I'm actually enjoying the game more than I have ever done right now. Dailies in the morning, heroics with my guildies in the evening, raiding once a week most weeks, and some work on Loremaster when I have time left over. It's great fun, it's the right balance of time (my other half isn't grumpy about my playing any more), and I genuinely feel like I'm making progress each week, be that bosses down, new gear, reps done or cute little pets acquired.

I have a feeling that Blizz have WoW in a really sweet spot right now, one that will keep a very large number of players happy for a very long time to come. If they can up the pace of the expansions a little – getting Cataclysm out by the spring of next year and the next one by the summer of 2011, I think WoW will cruise into it's tenth anniversary with big numbers still playing.

Right now, I certainly hope so.

That said, we decided to have our first ever peek at Ulduar once we were done with malygos.  We went on to drop the first two bosses, one-shotting the Flame Leviathan and two-shotting Ignis:

And then we wondered across to VoA for a quick look. We've only dropped the first boss in there before.

And now, we've cleared it.

That was a frighteningly successful night's raiding. 

So, Blizzard surprised us all yesterday by opening up in-game pets for sale on the Blizzard store. One of them, the Pandaren Monk, is linked to charity, in that Blizz gives 50% of the proceeds of his sale to the Make-a-Wish Foundation. (I'll address my thoughts on paid pets being a good or bad thing in another post.)

Here's the little fella in action:


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I bought him partly out of curiosity, partly out of my duty as a half-assed blogger to investigate in a half-assed way, and partly because some of the money goes to charity. But mostly because Pandaren are just cool.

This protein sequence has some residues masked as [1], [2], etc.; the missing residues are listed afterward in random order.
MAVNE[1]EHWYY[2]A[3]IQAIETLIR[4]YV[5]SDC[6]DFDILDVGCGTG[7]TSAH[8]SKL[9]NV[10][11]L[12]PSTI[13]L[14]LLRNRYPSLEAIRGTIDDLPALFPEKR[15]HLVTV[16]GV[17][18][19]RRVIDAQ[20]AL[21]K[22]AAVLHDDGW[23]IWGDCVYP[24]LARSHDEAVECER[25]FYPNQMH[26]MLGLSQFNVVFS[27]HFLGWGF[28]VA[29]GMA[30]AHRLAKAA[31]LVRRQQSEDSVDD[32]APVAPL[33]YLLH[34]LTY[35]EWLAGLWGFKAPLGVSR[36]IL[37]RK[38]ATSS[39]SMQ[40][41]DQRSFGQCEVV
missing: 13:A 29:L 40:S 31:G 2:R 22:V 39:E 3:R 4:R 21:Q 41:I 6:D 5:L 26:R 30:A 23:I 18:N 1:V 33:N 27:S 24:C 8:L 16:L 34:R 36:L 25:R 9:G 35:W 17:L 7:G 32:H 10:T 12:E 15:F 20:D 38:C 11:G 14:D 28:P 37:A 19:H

The process is very straight-forward. You login to the Blizzard store using your account, and purchase the pet. I had a card on file from a previous purchase, so it took under a minute. You're then taken to an association page that presents you with the accounts within your account. As I've only got the one WoW account, that was my only option. You click a button to associate the pet with the account, and you're done.

Mail How does this work in game? 

Well, and there won't be any surprises for those of you who have had other "special" pets in the past: it arrives by mail. Who from? One Chen Stormstout, the pandaren who could be found in Warcraft III. That's a nice touch.

From there the process is oh, so very familiar. A nice wee bit of character text:

And yes, for those who are concerned about such things, it is a Bind on Account item:


To me he looks bigger and more detailed than the other pets in the game, closer in scale to a pet with a Pappa Hummell's buff on them than a normal pet. They seem to be trying to give some extra value to the paid pets. But one thing they won't be is rare. There were dozens of them in Dalaran last night, on our low pop server. 

We've definitely entered a new age of WoW. But is it a good thing or not?